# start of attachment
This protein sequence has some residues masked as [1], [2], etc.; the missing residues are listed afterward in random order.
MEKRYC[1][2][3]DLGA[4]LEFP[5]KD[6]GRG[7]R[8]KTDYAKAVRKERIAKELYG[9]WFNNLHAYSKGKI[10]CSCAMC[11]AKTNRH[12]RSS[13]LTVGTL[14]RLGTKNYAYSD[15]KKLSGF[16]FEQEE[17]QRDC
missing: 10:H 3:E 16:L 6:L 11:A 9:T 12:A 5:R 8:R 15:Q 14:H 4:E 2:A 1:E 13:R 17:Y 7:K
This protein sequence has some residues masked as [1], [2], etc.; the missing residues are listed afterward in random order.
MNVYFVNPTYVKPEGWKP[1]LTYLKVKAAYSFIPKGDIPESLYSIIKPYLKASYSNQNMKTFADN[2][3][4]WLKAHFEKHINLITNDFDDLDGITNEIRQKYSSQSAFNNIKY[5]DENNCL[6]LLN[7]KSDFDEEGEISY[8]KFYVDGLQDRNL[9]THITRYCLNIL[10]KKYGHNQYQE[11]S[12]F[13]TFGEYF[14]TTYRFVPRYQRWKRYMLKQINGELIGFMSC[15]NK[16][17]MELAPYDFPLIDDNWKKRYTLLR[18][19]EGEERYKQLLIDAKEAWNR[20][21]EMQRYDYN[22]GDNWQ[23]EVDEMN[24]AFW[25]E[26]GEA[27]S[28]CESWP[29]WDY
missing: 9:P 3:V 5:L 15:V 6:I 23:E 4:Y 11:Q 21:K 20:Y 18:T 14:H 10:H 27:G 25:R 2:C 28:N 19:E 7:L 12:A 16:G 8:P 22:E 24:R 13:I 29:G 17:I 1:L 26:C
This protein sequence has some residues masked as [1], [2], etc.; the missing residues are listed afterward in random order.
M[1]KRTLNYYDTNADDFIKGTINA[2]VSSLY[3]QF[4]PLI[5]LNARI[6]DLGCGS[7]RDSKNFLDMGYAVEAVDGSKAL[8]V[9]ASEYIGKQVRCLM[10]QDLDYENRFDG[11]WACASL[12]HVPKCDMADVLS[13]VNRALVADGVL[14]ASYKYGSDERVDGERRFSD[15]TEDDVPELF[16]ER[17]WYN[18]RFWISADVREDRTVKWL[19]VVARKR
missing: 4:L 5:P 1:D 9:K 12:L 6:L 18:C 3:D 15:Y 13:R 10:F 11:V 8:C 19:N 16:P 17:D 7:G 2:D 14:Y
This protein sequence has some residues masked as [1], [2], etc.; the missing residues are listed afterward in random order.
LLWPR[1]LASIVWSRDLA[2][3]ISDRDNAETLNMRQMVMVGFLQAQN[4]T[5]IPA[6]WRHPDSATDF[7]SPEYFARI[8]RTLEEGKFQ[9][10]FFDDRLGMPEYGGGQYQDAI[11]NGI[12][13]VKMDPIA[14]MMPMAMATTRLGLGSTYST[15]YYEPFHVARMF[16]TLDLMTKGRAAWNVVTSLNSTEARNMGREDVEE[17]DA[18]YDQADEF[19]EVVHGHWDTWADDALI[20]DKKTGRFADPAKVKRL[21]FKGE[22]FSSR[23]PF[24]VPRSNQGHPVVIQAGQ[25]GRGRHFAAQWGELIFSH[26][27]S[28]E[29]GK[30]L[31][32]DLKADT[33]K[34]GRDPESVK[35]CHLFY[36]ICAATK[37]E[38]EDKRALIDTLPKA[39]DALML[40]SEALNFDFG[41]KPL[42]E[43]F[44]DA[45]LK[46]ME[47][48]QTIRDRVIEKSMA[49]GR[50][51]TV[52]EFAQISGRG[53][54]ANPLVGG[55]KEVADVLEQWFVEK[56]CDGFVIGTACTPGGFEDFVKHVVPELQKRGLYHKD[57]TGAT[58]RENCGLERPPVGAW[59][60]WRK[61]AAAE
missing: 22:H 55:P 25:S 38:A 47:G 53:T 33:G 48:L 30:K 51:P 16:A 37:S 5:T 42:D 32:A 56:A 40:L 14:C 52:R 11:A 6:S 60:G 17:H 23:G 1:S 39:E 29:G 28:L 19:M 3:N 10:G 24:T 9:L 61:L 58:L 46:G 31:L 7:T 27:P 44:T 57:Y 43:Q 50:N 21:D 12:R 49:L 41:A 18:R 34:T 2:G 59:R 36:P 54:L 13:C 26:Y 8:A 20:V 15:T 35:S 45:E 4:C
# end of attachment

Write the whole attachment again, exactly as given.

This protein sequence has some residues masked as [1], [2], etc.; the missing residues are listed afterward in random order.
MEKRYC[1][2][3]DLGA[4]LEFP[5]KD[6]GRG[7]R[8]KTDYAKAVRKERIAKELYG[9]WFNNLHAYSKGKI[10]CSCAMC[11]AKTNRH[12]RSS[13]LTVGTL[14]RLGTKNYAYSD[15]KKLSGF[16]FEQEE[17]QRDC
missing: 10:H 3:E 16:L 6:L 11:A 9:T 12:A 5:R 8:R 15:Q 14:H 4:E 2:A 1:E 13:R 17:Y 7:K
This protein sequence has some residues masked as [1], [2], etc.; the missing residues are listed afterward in random order.
MNVYFVNPTYVKPEGWKP[1]LTYLKVKAAYSFIPKGDIPESLYSIIKPYLKASYSNQNMKTFADN[2][3][4]WLKAHFEKHINLITNDFDDLDGITNEIRQKYSSQSAFNNIKY[5]DENNCL[6]LLN[7]KSDFDEEGEISY[8]KFYVDGLQDRNL[9]THITRYCLNIL[10]KKYGHNQYQE[11]S[12]F[13]TFGEYF[14]TTYRFVPRYQRWKRYMLKQINGELIGFMSC[15]NK[16][17]MELAPYDFPLIDDNWKKRYTLLR[18][19]EGEERYKQLLIDAKEAWNR[20][21]EMQRYDYN[22]GDNWQ[23]EVDEMN[24]AFW[25]E[26]GEA[27]S[28]CESWP[29]WDY
missing: 9:P 3:V 5:L 15:V 6:I 23:E 4:Y 11:Q 21:K 20:Y 18:T 14:H 10:H 27:G 25:R 2:C 28:N 19:E 7:L 12:A 16:G 8:P 22:E 24:R 13:I 29:G 17:I 1:L 26:C
This protein sequence has some residues masked as [1], [2], etc.; the missing residues are listed afterward in random order.
M[1]KRTLNYYDTNADDFIKGTINA[2]VSSLY[3]QF[4]PLI[5]LNARI[6]DLGCGS[7]RDSKNFLDMGYAVEAVDGSKAL[8]V[9]ASEYIGKQVRCLM[10]QDLDYENRFDG[11]WACASL[12]HVPKCDMADVLS[13]VNRALVADGVL[14]ASYKYGSDERVDGERRFSD[15]TEDDVPELF[16]ER[17]WYN[18]RFWISADVREDRTVKWL[19]VVARKR
missing: 4:L 5:P 1:D 9:K 12:L 6:L 18:C 3:D 15:Y 13:R 10:F 11:V 8:C 19:N 16:P 17:D 7:G 2:D 14:Y
This protein sequence has some residues masked as [1], [2], etc.; the missing residues are listed afterward in random order.
LLWPR[1]LASIVWSRDLA[2][3]ISDRDNAETLNMRQMVMVGFLQAQN[4]T[5]IPA[6]WRHPDSATDF[7]SPEYFARI[8]RTLEEGKFQ[9][10]FFDDRLGMPEYGGGQYQDAI[11]NGI[12][13]VKMDPIA[14]MMPMAMATTRLGLGSTYST[15]YYEPFHVARMF[16]TLDLMTKGRAAWNVVTSLNSTEARNMGREDVEE[17]DA[18]YDQADEF[19]EVVHGHWDTWADDALI[20]DKKTGRFADPAKVKRL[21]FKGE[22]FSSR[23]PF[24]VPRSNQGHPVVIQAGQ[25]GRGRHFAAQWGELIFSH[26][27]S[28]E[29]GK[30]L[31][32]DLKADT[33]K[34]GRDPESVK[35]CHLFY[36]ICAATK[37]E[38]EDKRALIDTLPKA[39]DALML[40]SEALNFDFG[41]KPL[42]E[43]F[44]DA[45]LK[46]ME[47][48]QTIRDRVIEKSMA[49]GR[50][51]TV[52]EFAQISGRG[53][54]ANPLVGG[55]KEVADVLEQWFVEK[56]CDGFVIGTACTPGGFEDFVKHVVPELQKRGLYHKD[57]TGAT[58]RENCGLERPPVGAW[59][60]WRK[61]AAAE
missing: 22:H 55:P 25:S 38:A 47:G 53:T 33:G 48:L 30:K 51:P 16:A 37:S 5:T 42:D 32:A 56:A 40:L 14:C 52:R 11:A 6:S 60:G 17:H 23:G 1:S 39:E 29:G 28:L 19:M 3:N 10:G 24:T 9:L 61:L 58:L 46:G 31:L 7:T 27:P 44:T 57:Y 43:Q 50:N 21:D 12:R 49:L 41:A 18:R 34:T 2:G 59:R 36:P 54:L 13:C 26:Y 8:A 20:V 15:T 35:S 45:E 4:C